by Phelps Soule
American Neptune, April 1943
The discussion concerning the origin and spelling of the Hampton boat interested me greatly, for I remember well these smart, weatherly craft as used by the Casco Bay lobstermen and clammers in the nineties.
Through the good offices of Dr. Orville F. Rogers, a summer resident of the Bay, I obtained from Mr. Ward Bickford, of Old Orchard, Maine, five builder's half-models, representing the two main developments of the sailing Hampton boat. These came from the shop of John Pettingill, a well-known boat builder who lived and worked on Crotch (now Cliff) Island, Maine. Of these models, the two sharp-sterns, sometimes called Crotch Island pinkies, are of the first true Hampton design, and tend to refute the belief that the type developed from a square-sterned craft resembling a ship's longboat. The other three models are of the square-sterned variety, the second development before motors took the place of sail and oar.
The lines of all five half-models are presented herewith. The sail and arrangement plans have been drawn from scale sketches furnished by Mr. Bickford, himself a builder formerly of Crotch Island, and familiar with Hampton boats all his life. He has checked the final drawings, so we may be sure that the details are correct. It is impossible to identify the models with specific boats since John Pettingill, who used them, has been dead for many years. No comment on the lines seems necessary except to say that in Mr. Bickford's opinion these boats are typical, with no extremes of any sort in their designs.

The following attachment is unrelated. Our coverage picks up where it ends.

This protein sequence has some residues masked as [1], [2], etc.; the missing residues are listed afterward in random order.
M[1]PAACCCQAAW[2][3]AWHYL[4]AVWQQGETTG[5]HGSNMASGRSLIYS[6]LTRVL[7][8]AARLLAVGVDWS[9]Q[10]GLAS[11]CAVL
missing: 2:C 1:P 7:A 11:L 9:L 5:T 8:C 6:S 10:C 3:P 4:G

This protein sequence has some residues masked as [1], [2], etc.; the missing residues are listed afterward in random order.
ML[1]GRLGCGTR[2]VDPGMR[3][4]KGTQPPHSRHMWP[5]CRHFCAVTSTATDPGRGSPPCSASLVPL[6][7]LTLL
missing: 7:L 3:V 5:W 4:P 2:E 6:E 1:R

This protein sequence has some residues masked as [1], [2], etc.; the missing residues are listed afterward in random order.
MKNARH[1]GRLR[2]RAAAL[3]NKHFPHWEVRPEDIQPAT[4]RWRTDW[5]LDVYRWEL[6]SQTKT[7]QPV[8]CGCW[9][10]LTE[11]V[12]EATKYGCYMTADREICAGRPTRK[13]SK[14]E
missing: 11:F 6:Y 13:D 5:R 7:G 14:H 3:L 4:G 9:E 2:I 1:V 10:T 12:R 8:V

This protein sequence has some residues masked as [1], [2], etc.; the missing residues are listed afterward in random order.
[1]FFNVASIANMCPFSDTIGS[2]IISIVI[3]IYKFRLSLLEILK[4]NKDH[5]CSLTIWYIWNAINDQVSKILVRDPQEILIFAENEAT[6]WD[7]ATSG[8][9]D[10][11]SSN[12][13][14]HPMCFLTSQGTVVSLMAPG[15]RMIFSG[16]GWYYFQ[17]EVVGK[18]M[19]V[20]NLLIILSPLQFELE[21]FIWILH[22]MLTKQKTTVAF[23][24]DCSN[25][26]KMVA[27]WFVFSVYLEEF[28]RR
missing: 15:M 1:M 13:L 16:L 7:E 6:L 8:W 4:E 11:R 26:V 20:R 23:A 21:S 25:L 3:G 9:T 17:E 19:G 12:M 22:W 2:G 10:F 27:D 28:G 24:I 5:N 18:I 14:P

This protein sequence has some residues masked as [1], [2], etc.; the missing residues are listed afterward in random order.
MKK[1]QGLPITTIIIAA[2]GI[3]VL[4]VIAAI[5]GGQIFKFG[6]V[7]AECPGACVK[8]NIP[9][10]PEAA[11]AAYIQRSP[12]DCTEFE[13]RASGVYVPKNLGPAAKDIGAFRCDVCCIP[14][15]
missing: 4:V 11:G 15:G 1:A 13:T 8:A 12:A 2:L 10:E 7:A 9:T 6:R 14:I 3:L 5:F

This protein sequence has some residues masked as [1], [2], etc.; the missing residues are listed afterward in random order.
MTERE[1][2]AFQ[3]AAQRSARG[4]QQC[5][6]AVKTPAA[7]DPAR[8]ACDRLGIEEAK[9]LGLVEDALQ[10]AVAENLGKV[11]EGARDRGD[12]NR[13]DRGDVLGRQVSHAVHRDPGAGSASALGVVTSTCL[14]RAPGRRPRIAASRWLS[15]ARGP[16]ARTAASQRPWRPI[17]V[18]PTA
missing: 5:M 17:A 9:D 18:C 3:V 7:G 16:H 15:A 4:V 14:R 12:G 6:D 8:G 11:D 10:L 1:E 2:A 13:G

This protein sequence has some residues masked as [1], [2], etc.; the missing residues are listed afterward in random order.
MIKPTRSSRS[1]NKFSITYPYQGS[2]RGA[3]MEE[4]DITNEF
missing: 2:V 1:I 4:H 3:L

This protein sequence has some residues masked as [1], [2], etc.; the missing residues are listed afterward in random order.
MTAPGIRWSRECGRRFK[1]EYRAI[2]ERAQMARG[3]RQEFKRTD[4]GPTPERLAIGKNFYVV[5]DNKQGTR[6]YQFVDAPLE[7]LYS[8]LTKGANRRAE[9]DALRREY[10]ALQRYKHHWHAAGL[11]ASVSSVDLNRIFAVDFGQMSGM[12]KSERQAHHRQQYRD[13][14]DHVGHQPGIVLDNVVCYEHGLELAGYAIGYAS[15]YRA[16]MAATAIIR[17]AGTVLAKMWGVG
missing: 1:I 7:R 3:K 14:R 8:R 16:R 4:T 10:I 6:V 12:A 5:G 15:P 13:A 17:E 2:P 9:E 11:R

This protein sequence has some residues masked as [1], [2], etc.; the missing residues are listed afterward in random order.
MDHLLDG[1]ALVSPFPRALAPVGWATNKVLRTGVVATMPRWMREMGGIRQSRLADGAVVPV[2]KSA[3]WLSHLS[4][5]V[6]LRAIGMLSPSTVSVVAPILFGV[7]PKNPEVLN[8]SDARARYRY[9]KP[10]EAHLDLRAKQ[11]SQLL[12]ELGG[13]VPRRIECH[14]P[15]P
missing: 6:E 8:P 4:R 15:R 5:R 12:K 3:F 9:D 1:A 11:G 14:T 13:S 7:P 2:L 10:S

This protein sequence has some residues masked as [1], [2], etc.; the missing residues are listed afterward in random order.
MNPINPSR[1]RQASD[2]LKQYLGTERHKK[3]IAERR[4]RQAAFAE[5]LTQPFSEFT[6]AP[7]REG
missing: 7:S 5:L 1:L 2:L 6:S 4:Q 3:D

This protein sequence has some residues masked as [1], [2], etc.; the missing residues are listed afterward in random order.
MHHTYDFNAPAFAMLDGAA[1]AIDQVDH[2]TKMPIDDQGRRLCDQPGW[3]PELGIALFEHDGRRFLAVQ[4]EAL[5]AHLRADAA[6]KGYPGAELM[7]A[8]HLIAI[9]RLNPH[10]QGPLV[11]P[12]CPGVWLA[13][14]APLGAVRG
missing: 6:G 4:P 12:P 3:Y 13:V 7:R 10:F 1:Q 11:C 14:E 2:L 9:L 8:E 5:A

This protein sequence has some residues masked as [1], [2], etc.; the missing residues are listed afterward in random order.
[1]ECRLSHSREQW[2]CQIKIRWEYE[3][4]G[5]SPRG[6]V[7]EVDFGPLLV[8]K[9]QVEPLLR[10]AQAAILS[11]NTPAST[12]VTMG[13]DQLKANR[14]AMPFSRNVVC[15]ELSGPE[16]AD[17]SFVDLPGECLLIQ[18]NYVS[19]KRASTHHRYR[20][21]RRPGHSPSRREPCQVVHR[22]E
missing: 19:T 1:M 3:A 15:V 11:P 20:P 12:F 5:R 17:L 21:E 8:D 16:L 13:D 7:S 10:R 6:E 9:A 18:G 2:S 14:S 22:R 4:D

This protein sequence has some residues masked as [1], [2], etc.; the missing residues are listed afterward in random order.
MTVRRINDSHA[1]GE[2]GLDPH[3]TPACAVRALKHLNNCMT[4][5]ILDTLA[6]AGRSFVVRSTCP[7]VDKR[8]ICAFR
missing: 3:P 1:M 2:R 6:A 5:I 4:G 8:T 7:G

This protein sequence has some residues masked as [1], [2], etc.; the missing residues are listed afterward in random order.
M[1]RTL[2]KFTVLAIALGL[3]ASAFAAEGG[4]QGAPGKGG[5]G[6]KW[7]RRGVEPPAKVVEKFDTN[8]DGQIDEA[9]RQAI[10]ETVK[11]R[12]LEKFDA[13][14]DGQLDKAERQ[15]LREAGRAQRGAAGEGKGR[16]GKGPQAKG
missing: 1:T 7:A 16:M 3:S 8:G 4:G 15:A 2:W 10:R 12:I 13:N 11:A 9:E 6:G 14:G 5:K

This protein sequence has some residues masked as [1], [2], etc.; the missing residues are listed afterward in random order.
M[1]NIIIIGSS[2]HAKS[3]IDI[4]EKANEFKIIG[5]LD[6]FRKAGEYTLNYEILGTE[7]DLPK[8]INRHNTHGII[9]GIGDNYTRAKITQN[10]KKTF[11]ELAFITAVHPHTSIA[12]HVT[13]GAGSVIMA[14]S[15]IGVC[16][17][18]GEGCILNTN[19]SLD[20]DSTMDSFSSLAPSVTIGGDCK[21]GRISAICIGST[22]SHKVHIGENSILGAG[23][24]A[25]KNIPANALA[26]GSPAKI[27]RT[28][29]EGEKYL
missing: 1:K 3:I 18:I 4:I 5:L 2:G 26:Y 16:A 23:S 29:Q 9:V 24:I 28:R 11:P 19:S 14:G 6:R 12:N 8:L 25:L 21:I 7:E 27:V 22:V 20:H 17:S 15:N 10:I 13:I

It his been suggested that the name 'Hampton boat' is somewhat later in its usage than the period when Captain Collins assembled the models now in the United States National Museum, but this is disproved by ample evidence. The earliest use known is well before Collins's time, and is to be found in Audubon's Delineations of American Scenery. In the course of a trip to Labrador in 1833, the great ornithologist saw the boats in use on Maine and Massachusetts vessels. He wrote of them:
A vessel of one hundred tons or so is provided with a crew of twelve men, who are equally expert as sailors and fishers, and for every couple of these hardy tars a Hampton Boat is provided ... at three in the morning the crew are prepared for their days labour and ready to betake themselves to their boats, each of which has two oars and lugsails.
That carries the name back almost a full half-century before Collins. Furthermore it does not seem to have been lost. Thirty-odd years later Elijah Kellogg, pastor of a church at Harpswell, Maine, knew the name and the origin of the boat, for in one of his books he wrote:
A fisherman wants a boat, too, that is smart, stiff to bear a hard blow, buoyant, will mind her helm, and work quick to clear an ugly sea, and sail well on a wind ... There are boats now built at Hampton or Seabrook that would beat into Boston Bay, with a man in them that knew how to handle them in a gale of wind, when a ship couldn't do it.
These two quotations carry the name from a half-century before right down to Collins's time, but the boat is older even than Audubon's Labrador trip. While apparently it cannot be traced further with written records, the origin of the boat is so closely associated with the name that one can be sure it has always been attached to the type. The association should also be sufficient to fix the correct spelling, 'Hampton.'